Thanks to an article published recently on HeraldNet, the website of Everett, Washington’s The Daily Herald newspaper, we have finally gotten a hint of how conflicted garage owners and technicians are about the poor quality of replacement brake parts in the American Automotive Aftermarket.
The article, published December 30th, clearly articulates the concern of local area mechanics about the level of quality for many of the automotive parts, especially brakes, available in the marketplace. As part of the story, shop owners and mechanics expressed that “cheap” parts manufactured offshore are of poor quality, and put consumers at risk – a message that brake part manufacturers, jobbers and retailers would typically deny every hearing from their customers.
In writing this GBSC bulletin we contacted the reporter that authored the story for HeraldNet, who noted an initial reluctance from of the service technicians and shop owners to provide comments for the story. According to the author, the general consensus from her interviewees was that using cheaper brake pads just wasn’t worth it, as the shop would end up having to replacing these products again and again. And ultimately, the customer would think the problem was with the mechanic.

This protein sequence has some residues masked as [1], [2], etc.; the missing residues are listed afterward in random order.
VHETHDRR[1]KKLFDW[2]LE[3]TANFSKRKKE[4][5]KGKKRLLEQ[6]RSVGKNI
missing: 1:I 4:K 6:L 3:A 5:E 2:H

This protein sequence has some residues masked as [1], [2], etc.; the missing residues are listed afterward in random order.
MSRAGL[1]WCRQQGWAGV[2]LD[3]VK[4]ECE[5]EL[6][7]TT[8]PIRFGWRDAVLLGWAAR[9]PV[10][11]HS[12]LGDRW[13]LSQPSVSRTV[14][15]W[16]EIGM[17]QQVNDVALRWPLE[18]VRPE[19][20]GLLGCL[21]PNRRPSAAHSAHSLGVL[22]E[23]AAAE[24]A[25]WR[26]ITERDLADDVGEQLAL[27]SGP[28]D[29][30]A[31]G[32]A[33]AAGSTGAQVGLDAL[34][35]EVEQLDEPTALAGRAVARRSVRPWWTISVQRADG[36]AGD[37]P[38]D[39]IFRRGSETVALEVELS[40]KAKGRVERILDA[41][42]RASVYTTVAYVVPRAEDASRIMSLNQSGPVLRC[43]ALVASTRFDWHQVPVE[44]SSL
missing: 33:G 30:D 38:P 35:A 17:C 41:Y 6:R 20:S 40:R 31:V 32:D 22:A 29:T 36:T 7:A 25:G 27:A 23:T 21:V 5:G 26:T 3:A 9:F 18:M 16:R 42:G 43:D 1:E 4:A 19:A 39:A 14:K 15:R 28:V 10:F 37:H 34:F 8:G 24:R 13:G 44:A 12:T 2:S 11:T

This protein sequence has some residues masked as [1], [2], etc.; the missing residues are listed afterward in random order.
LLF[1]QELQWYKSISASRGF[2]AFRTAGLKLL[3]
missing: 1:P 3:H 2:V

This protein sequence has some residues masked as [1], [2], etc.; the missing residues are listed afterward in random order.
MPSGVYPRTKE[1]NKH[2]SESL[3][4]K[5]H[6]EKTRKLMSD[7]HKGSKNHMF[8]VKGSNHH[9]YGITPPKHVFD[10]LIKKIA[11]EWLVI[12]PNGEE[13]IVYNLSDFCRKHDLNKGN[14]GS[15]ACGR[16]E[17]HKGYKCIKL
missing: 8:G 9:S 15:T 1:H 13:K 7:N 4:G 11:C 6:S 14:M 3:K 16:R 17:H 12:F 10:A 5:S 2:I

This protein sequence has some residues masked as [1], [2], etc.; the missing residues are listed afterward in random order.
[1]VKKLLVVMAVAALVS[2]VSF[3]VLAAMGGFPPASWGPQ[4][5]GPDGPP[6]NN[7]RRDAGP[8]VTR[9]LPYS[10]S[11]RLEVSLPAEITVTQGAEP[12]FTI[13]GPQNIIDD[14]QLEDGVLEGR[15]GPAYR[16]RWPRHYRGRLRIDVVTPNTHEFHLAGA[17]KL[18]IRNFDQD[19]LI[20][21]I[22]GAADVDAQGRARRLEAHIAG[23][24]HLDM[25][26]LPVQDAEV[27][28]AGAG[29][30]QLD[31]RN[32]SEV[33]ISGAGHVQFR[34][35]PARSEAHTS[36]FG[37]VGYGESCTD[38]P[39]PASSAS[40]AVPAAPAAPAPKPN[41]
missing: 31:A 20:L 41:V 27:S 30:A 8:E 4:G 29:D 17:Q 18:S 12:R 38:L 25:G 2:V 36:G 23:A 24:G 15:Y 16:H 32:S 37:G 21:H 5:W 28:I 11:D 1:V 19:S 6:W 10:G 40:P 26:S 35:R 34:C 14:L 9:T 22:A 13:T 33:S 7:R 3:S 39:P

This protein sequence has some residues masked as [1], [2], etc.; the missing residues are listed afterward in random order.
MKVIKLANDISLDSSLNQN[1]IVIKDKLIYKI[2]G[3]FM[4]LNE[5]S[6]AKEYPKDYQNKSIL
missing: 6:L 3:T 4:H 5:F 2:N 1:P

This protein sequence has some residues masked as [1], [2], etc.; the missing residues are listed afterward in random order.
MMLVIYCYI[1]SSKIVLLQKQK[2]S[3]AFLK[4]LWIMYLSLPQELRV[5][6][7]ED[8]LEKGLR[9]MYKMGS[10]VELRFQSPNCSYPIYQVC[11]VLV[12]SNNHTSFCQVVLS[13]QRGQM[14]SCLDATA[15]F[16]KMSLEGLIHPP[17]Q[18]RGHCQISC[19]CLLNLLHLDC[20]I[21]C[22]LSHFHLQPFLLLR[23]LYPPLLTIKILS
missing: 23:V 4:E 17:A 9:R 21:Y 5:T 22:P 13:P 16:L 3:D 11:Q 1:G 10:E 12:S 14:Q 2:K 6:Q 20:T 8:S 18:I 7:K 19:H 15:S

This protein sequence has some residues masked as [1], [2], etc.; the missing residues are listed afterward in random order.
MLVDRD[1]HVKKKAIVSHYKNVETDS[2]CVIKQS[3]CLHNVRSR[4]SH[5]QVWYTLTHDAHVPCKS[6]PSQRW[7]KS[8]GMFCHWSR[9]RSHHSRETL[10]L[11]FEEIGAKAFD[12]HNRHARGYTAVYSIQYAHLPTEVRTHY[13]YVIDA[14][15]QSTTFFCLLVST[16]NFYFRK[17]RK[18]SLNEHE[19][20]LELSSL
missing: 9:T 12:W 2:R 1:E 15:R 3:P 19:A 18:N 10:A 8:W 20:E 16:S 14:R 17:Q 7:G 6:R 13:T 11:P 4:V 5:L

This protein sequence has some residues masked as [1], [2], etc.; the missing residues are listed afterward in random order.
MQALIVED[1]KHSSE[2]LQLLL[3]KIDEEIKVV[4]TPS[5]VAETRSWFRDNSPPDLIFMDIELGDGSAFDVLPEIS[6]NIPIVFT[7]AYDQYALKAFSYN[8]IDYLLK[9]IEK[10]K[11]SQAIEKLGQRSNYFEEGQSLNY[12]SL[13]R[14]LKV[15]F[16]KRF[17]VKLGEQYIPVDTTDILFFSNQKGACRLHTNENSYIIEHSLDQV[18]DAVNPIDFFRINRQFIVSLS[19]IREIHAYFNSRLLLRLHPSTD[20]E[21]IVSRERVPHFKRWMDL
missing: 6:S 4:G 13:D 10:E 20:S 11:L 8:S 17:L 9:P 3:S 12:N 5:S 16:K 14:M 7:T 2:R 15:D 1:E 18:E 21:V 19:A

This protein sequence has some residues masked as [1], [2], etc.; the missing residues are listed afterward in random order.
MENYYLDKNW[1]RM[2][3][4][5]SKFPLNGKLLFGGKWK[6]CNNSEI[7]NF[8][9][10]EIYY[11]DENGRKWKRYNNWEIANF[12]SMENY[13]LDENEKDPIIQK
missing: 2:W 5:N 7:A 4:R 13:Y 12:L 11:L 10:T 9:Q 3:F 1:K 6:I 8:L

Within the same article, the mechanics speak to the challenges of obtaining good quality replacement parts in every product category, as well as the folly of an industry that has standards for tires, brake hoses, and brake fluid – but not for the brake pads that are critical to delivering safe performance for car owners. In all that, the HeraldNet article would seem to reflect many of the findings of the Global Brake Safety Council, in that it speaks to a part of our industry than seems willing to forgo quality, value and safety in the hunt for ” market volume through discounting”, all while claiming that everything is just fine.
Our own research into the market; examining failed parts, technical reviews of new, just-out-of-the-box parts, testing, searching through the commentary from consumers and technicians in on-line blogs, all tells us that there are issues with product quality and performance in the North American aftermarket. It would seem, from reading the HeraldNet article and other on-line sources, that the service industry recognizes the same issues. For the industry to wave its hands and pretend that this type of criticism doesn’t existing is essentially just “whistling past the graveyard”, hoping that nothing reaches out from the declining quality and capabilities of aftermarket brake parts and disturbs the market’s status quo of using low-price products to jump brand market share and profits.
Hopefully, the domestic Friction Manufacturing industry can use the insights from the HeraldNet article to gain the ear of installers across North America, and then gain their support in re-setting the industry’s standards for brake products, putting a stop to selling out the value of North American-produced, quality products.
To read the original HeraldNet article, click here.
To comment, email us at info@GBSCouncil.com